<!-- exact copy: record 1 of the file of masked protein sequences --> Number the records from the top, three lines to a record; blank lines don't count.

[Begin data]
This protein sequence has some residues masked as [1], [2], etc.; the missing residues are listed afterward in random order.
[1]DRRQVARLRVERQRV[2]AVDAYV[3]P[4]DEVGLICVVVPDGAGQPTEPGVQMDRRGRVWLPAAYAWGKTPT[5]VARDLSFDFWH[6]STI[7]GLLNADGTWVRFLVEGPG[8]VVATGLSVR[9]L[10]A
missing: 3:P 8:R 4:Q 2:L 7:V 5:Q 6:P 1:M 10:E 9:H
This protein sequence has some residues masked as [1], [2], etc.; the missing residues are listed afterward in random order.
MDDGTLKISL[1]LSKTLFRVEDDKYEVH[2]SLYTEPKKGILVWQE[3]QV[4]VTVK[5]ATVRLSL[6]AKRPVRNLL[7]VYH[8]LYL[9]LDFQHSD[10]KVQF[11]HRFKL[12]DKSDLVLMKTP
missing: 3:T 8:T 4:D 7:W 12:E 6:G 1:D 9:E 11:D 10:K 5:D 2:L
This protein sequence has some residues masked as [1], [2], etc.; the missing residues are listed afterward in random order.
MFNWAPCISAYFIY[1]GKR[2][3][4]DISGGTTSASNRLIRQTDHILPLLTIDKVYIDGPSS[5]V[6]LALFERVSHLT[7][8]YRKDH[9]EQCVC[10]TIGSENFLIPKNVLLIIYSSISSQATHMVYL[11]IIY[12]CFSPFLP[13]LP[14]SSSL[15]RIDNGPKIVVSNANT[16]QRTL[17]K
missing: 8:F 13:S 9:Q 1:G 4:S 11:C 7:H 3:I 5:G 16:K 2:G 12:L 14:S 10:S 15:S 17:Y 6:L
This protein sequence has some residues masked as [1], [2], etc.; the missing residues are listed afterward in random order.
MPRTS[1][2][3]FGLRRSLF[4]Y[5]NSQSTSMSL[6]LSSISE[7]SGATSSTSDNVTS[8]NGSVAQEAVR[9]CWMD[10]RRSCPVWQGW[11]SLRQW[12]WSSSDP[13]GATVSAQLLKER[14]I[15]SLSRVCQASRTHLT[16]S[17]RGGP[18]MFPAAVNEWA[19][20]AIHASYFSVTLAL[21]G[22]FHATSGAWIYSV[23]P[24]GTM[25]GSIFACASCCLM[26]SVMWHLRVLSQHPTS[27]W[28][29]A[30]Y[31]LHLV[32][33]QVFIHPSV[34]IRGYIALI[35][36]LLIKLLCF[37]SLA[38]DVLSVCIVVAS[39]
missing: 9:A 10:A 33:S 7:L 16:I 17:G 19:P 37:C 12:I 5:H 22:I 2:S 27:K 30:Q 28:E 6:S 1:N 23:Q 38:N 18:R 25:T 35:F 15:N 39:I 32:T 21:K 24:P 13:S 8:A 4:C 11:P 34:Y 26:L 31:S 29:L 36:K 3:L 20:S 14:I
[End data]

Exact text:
This protein sequence has some residues masked as [1], [2], etc.; the missing residues are listed afterward in random order.
[1]DRRQVARLRVERQRV[2]AVDAYV[3]P[4]DEVGLICVVVPDGAGQPTEPGVQMDRRGRVWLPAAYAWGKTPT[5]VARDLSFDFWH[6]STI[7]GLLNADGTWVRFLVEGPG[8]VVATGLSVR[9]L[10]A
missing: 3:P 8:R 4:Q 2:L 7:V 5:Q 6:P 1:M 10:E 9:H